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Weekly Fishing Report: November 29

Water temperatures in Maryland continue to drop as the weather turns colder. In many areas, fish are seeking out warmer temperatures found in deeper waters. The tidal rivers of the Chesapeake Bay are seeing surface water temperatures in the mid-40s while the bay itself is around 50 degrees. The upper bay region has been providing  Read the Rest…


Weekly Fishing Report: November 15

Cold weekend temperatures have descended on just about every location in Maryland, putting an end to any summer plants and many of those pesky insects that were lingering into November. Cold weather is also pushing freshwater and saltwater fishing closer to a winter pattern. This is a time of great transition and great opportunity for  Read the Rest…


Summer 2017 Hypoxia Report

Maryland’s Water Quality Monitoring Data Indicates Second Best Year on Record Dissolved oxygen conditions in Maryland’s Chesapeake Bay mainstem were much better than average this summer, according to Maryland Department of Natural Resources. The results show that 2017 had the second-smallest Chesapeake Bay hypoxic volume (dissolved oxygen concentrations below two milligrams per liter) since 1985, for the regions and times  Read the Rest…



Late August 2017 Hypoxia Report

Dissolved oxygen conditions in a portion of Maryland’s Chesapeake Bay mainstem were better than average for late August, reports the Maryland Department of Natural Resources. The hypoxic water volume (areas with less than 2 mg/l oxygen) in the study area was 0.33 cubic miles, which is much smaller than the late August 1985-2016 average of 0.80 cubic miles for that reduced  Read the Rest…



Early August 2017 Hypoxia Report

Dissolved oxygen conditions in Maryland’s portion of the Chesapeake Bay mainstem were much better than average for early August, reports the Maryland Department of Natural Resources. The hypoxic water volume (areas with less than 2 mg/l oxygen) was 0.91 cubic miles, which is much smaller than the early August 1985-2016 average of 1.31 cubic miles.  Read the Rest…



Early July 2017 Hypoxia Report

Dissolved oxygen conditions in Maryland’s portion of the Chesapeake Bay mainstem were much better than average for early July, reports the Maryland Department of Natural Resources. The hypoxic water volume (areas with less than 2 mg/l oxygen) was 0.78 cubic miles, which is much smaller than the early July 1985-2016 average of 1.3 cubic miles. No anoxic zones (areas  Read the Rest…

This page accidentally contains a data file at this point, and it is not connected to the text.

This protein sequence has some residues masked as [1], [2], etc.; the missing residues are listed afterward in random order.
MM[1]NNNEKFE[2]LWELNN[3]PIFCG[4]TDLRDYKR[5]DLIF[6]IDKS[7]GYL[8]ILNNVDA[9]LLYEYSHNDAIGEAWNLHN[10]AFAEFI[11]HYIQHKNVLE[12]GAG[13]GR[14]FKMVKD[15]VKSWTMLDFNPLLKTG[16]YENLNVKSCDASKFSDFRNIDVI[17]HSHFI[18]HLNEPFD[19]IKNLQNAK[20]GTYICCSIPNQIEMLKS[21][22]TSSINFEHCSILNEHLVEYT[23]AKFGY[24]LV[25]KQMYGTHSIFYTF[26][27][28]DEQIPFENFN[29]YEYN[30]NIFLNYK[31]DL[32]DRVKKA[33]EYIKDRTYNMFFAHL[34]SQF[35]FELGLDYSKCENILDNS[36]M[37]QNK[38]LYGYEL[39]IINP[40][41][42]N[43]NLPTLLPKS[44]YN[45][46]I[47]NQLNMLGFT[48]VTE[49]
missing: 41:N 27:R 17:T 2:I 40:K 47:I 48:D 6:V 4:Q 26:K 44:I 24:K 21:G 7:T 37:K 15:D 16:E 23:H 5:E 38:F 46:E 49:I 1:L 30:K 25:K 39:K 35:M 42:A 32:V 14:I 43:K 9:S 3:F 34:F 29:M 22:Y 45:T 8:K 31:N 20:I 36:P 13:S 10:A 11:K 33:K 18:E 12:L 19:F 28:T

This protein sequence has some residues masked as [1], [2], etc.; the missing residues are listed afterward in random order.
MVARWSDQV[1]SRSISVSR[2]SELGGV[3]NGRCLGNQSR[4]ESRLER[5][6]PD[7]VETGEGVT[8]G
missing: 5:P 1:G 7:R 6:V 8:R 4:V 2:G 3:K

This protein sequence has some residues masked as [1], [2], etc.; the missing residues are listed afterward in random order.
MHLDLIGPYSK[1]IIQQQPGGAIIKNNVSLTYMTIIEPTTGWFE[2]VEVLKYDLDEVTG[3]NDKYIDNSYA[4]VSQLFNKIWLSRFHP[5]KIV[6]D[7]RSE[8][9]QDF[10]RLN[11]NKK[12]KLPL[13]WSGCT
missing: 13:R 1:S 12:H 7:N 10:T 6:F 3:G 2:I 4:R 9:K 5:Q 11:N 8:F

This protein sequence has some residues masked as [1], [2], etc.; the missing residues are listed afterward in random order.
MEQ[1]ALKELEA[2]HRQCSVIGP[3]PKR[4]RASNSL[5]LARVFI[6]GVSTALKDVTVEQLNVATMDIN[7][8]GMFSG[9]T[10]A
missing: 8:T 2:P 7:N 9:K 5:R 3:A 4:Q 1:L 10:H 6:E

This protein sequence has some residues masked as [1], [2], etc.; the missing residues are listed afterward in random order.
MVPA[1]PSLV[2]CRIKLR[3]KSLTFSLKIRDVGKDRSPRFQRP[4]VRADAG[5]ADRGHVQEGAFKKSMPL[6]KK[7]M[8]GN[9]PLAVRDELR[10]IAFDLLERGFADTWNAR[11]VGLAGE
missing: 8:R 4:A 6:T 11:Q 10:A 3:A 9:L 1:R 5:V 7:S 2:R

Late June 2017 Hypoxia Report

Dissolved oxygen conditions in the Maryland portion of the Chesapeake Bay mainstem continued to be near average in late June, reports the Maryland Department of Natural Resources. The hypoxic water volume (areas with less than 2 mg/l oxygen) was 1.05 cubic miles, which is slightly below the late June 1985-2016 average of 1.09 cubic miles. No anoxic zones (areas  Read the Rest…



Funds Available to Preserve and Revitalize Working Waterfronts

Coastal Communities Can Apply for Grants by June 30 The Maryland Department of Natural Resources is now seeking proposals from local governments looking to invigorate their coastal communities and waterfront economies. Municipalities and counties in the coastal zone are eligible to apply for one-year grants of up to $60,000 through the department’s Working Waterfronts Program.


Oyster Restoration Resumes in Tred Avon River Sanctuary

From the U.S. Army Corps of Engineers, Baltimore District: The U.S. Army Corps of Engineers, Baltimore District, along with the Maryland Department of Natural Resources, National Oceanic and Atmospheric Administration and Oyster Recovery Partnership, resumed oyster restoration on approximately 10 acres in the Tred Avon River sanctuary, April 18, 2017.



Cambridge, Oxford and St. Michaels Awarded Working Waterfront Grants

Program Preserves and Revitalizes Maryland’s Maritime Communities The Maryland Department of Natural Resources has awarded three municipalities: the City of Cambridge, the Town of Oxford and the Town of St. Michaels, with financial and technical assistance through the Working Waterfronts Program, a state initiative that aids in the preservation and revitalization of current and historic  Read the Rest…


Inaugural Working Waterfront Enhancement Grant Recipients Selected

The Maryland Department of Natural Resources announces its recommendation of three communities for funding and technical assistance through the new Working Waterfronts Program. The enhancement grants will be used to support revitalization of existing and historical working waterfront communities and economies through planning or implementation. Pending approval from the National Oceanic and Atmospheric Administration, Talbot County, the  Read the Rest…


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